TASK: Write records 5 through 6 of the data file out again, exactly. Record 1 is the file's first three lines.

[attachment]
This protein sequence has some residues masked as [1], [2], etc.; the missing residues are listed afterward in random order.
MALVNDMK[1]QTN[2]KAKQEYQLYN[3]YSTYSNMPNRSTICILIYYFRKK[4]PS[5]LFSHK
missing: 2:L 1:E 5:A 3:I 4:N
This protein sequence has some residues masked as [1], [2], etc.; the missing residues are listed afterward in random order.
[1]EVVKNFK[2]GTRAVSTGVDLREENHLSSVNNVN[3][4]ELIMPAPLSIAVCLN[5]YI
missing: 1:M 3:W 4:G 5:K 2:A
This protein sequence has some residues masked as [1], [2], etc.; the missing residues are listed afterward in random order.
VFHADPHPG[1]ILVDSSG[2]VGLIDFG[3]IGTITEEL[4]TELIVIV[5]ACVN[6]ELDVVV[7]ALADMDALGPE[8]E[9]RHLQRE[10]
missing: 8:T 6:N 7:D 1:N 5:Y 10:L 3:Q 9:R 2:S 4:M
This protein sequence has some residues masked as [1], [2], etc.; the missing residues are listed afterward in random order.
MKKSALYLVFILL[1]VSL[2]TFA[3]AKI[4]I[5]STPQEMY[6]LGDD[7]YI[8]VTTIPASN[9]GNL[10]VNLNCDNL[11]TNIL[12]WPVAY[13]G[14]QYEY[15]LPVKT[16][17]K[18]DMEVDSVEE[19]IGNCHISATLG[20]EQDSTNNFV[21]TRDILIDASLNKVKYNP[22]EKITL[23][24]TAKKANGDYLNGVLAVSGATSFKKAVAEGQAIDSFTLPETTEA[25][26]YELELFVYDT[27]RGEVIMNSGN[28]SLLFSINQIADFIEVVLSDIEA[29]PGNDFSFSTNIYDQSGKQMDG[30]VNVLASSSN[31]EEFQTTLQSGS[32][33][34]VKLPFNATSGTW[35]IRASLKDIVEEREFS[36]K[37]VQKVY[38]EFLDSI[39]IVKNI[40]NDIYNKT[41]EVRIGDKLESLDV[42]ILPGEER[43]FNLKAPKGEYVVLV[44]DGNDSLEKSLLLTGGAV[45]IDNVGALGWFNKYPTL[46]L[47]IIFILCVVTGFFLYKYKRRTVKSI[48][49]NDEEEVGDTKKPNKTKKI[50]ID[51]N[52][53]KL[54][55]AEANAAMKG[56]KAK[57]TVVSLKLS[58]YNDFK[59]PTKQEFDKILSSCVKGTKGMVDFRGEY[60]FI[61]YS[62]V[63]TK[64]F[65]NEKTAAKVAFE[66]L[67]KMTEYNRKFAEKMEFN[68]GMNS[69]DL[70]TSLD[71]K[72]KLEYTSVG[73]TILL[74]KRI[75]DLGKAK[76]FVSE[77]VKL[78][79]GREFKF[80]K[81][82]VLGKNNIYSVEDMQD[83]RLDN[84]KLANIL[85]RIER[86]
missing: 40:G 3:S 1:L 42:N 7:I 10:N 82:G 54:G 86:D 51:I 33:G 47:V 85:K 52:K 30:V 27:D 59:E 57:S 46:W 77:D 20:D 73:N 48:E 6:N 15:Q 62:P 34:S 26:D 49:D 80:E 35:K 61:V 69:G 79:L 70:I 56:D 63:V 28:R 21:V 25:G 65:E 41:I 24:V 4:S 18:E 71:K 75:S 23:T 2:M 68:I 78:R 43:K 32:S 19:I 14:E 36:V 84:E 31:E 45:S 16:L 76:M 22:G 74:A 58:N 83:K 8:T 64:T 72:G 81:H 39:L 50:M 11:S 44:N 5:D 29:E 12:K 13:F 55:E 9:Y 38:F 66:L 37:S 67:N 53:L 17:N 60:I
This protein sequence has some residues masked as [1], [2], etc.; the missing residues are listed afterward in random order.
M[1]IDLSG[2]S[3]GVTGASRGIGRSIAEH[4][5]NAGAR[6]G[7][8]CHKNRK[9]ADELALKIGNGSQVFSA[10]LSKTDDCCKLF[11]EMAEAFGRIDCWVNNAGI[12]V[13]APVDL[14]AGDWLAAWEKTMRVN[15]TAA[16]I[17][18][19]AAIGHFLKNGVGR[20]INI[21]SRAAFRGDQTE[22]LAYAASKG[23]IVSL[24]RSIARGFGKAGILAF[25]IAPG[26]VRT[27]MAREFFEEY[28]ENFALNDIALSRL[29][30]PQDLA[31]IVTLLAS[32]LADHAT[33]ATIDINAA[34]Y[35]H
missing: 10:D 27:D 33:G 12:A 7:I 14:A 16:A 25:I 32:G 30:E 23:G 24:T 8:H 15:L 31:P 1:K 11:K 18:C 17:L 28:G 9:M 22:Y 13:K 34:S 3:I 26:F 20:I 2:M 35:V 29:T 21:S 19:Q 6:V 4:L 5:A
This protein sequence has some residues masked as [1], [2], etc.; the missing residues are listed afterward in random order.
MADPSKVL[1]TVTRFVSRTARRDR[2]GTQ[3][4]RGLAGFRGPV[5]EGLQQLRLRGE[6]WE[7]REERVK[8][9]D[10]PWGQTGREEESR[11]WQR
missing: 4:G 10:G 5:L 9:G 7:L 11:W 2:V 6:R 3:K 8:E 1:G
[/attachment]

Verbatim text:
This protein sequence has some residues masked as [1], [2], etc.; the missing residues are listed afterward in random order.
M[1]IDLSG[2]S[3]GVTGASRGIGRSIAEH[4][5]NAGAR[6]G[7][8]CHKNRK[9]ADELALKIGNGSQVFSA[10]LSKTDDCCKLF[11]EMAEAFGRIDCWVNNAGI[12]V[13]APVDL[14]AGDWLAAWEKTMRVN[15]TAA[16]I[17][18][19]AAIGHFLKNGVGR[20]INI[21]SRAAFRGDQTE[22]LAYAASKG[23]IVSL[24]RSIARGFGKAGILAF[25]IAPG[26]VRT[27]MAREFFEEY[28]ENFALNDIALSRL[29][30]PQDLA[31]IVTLLAS[32]LADHAT[33]ATIDINAA[34]Y[35]H
missing: 10:D 27:D 33:G 12:A 7:I 14:A 16:A 25:I 32:G 30:E 23:G 24:T 8:H 15:L 31:P 1:K 11:K 18:C 17:L 28:G 9:M 22:Y 13:K 34:S 3:I 26:F 20:I 2:M 35:V 29:T 21:S 19:Q 6:V 4:L 5:A
This protein sequence has some residues masked as [1], [2], etc.; the missing residues are listed afterward in random order.
MADPSKVL[1]TVTRFVSRTARRDR[2]GTQ[3][4]RGLAGFRGPV[5]EGLQQLRLRGE[6]WE[7]REERVK[8][9]D[10]PWGQTGREEESR[11]WQR
missing: 4:G 10:G 5:L 9:G 7:L 11:W 2:V 6:R 3:K 8:E 1:G